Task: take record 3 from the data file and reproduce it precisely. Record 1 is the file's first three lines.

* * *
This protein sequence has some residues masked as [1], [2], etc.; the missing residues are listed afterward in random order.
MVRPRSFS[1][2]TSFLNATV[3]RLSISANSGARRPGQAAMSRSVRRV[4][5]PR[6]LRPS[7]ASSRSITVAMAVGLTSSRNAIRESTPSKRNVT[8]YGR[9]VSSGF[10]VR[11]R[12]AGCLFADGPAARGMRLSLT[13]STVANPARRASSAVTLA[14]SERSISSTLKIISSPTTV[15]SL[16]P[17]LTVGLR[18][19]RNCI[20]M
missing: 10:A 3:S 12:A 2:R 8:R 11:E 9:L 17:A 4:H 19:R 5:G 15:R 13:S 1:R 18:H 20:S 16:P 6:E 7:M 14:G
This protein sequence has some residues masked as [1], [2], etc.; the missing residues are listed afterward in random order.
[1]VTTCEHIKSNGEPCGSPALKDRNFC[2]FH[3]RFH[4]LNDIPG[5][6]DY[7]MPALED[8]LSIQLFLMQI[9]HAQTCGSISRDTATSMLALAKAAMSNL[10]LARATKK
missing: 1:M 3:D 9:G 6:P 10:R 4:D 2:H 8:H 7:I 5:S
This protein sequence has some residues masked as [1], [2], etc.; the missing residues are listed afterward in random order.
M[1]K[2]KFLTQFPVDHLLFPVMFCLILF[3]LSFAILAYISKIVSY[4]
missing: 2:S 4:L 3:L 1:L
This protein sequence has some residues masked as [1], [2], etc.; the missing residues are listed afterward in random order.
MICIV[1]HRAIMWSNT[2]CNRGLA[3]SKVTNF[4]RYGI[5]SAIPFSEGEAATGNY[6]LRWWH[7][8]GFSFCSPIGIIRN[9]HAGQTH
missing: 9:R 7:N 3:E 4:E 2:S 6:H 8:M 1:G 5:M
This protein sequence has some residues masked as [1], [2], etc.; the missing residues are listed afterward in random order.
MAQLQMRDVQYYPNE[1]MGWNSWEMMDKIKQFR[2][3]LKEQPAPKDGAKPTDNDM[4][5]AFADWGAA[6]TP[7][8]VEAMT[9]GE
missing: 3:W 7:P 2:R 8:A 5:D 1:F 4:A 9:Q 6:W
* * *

This protein sequence has some residues masked as [1], [2], etc.; the missing residues are listed afterward in random order.
M[1]K[2]KFLTQFPVDHLLFPVMFCLILF[3]LSFAILAYISKIVSY[4]
missing: 2:S 4:L 3:L 1:L